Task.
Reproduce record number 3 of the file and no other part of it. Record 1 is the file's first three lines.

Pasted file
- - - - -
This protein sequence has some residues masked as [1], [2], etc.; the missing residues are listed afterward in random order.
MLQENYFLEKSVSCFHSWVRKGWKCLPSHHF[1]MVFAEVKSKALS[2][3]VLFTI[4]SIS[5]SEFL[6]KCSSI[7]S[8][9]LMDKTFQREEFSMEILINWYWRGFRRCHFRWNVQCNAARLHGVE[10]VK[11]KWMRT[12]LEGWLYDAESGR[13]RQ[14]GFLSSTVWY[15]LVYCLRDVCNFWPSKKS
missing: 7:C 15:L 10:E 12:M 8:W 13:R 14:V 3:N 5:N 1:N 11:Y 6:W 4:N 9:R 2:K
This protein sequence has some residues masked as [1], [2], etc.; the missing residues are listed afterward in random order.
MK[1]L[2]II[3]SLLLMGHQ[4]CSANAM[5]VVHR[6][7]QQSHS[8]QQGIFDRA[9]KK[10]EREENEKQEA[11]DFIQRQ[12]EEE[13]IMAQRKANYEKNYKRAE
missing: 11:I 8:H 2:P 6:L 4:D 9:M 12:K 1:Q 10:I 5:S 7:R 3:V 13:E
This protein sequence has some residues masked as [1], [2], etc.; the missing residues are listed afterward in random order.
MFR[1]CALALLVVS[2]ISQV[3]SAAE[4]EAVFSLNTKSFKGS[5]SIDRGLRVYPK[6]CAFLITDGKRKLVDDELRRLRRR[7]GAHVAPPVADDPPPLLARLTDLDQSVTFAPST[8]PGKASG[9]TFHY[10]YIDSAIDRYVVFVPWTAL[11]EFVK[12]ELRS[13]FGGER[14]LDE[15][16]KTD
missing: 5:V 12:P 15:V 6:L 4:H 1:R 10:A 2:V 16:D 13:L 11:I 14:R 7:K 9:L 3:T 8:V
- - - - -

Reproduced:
This protein sequence has some residues masked as [1], [2], etc.; the missing residues are listed afterward in random order.
MFR[1]CALALLVVS[2]ISQV[3]SAAE[4]EAVFSLNTKSFKGS[5]SIDRGLRVYPK[6]CAFLITDGKRKLVDDELRRLRRR[7]GAHVAPPVADDPPPLLARLTDLDQSVTFAPST[8]PGKASG[9]TFHY[10]YIDSAIDRYVVFVPWTAL[11]EFVK[12]ELRS[13]FGGER[14]LDE[15][16]KTD
missing: 5:V 12:P 15:V 6:L 4:H 1:R 10:A 2:V 16:D 13:L 11:I 14:R 7:K 9:L 3:T 8:V